Which is fair enough, and I'm not criticizing him. But I still want to explore the original idea, which is that many Russians see the presence of other Christian groups operating in their society as alien sects -- intruders funded by Western money. seraphimsigrist wondered whether Catholics in Brazil might feel the same way.
I suppose they do. That would be a natural way to feel. Who are these weirdos, they might well ask, to come into our country and do all these non-Russian or non-Brazilian or non-Whoever We Are kind of things. Very natural. And when Americans ever so gently criticize such an attitude, some people say that American standards of open expression, democracy, etc., are not in play. Russia (or Brazil, or Indonesia, or wherever) has the right to restrict alien expressions (as they define them).
Well, sauce for the goose, I say.
Remember, there was a time when America was pretty much an officially Protestant country -- at least in large segments of it. The particular brand of Protestantism varied, but there were established Churches in many colonies (and even States after the Constitution was adopted). Many locales saw annual Anti-Popery Days where the Pope would be burned in effigy. Catholicism was seen as an alien ideology and Catholic immigrants faced gross discrimination. It wasn't until JFK faced down Norman Vincent Peale & Co that the closed doors of a Protestant America were completely opened up.
To say that natural resentment or envy toward groups which are defined as alien should be allowed free rein is to say that those who labored mightily to preserve a Protestant America were right all along. I can't believe that any of my Orthodox or Catholic friends would think such a thing.
I've heard and read a lot of folks who think that, well, merely existing and doing your thing is okay, but proselytizing is BAAAD. Even the Dalai Lama said last week that the key to peace is for all religions to not invite people of other backgrounds to change their religious affiliation.
But this is a terrible idea, too. Those of us who know something about the history of missions know what "comity agreements" are. Most (mainline) Protestant denominations negotiated them with each other. For example, the various Protestant groups divvied up the Indian reservations and tribes. Lutherans ministered to Tribe A, Methodists to Tribe B, Presbyterians to Tribe C, and so forth.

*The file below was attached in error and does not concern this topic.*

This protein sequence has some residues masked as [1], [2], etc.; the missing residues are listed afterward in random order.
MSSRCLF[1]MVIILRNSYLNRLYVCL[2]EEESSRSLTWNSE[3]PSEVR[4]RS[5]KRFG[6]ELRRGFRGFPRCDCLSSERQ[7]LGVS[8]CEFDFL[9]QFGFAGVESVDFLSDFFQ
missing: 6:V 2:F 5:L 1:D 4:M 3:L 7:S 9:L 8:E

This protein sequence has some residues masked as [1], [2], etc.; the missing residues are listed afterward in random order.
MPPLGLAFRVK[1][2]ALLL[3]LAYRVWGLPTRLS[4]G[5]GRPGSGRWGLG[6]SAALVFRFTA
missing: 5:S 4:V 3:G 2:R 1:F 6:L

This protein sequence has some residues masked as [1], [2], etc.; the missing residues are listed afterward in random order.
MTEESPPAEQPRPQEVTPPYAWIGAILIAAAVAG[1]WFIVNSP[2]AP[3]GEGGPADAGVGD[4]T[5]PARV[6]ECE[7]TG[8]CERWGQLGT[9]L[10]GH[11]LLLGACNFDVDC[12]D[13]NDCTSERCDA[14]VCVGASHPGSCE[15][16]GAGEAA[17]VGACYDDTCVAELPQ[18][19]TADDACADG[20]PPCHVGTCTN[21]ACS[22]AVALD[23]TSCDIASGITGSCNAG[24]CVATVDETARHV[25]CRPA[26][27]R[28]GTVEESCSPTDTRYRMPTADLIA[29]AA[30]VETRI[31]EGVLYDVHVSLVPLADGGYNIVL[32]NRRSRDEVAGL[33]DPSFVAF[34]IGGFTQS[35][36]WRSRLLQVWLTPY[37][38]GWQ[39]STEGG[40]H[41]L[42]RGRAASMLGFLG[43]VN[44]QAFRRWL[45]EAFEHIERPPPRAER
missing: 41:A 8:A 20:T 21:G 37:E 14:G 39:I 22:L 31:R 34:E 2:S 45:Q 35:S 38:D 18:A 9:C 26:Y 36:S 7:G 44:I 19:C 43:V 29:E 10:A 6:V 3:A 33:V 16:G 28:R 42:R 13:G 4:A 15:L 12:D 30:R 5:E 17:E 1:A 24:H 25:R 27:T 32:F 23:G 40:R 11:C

This was touted as an aid to efficiency. Reduplication of effort was avoided. But also, it meant that we never had to air our dirty laundry before people who we patronizingly thought "wouldn't understand" why there were so many different Churches in competition with each other. So, we divvied them up on mission field after mission field, reservation by reservation and province by province.
And what we really accomplished was, we cheated those we set out to serve. The Indians of Tribe A asked the Lutherans to provide a church in an outlying area, or a school. The Lutherans didn't have the resources, so they said No. Tribe A then asked the Methodists if they would assist with planting a church or a school. Noooo, we couldn't possibly do that: it would break our comity agreement with the Lutherans and start an ecclesiastical range war. So Tribe A never got the help they wanted and deserved -- they had been assigned to one group -- without their input -- and they had no appeal.
Ecclesiastical competition is ugly, no doubt. But the fact is, there are plenty of lost and needy people. We don't have to fight over the allegiance of the already committed; indeed, we do our Lord's bidding when we go find those who haven't yet heard the invitation and extend it to them.
To my way of thinking, the real evidence that the Holy Spirit is working within one's Church is NOT the number of people who leave some other Church to join yours, but the number of people who had NO Christian affiliation who are brought to faith in Jesus Christ under your influence.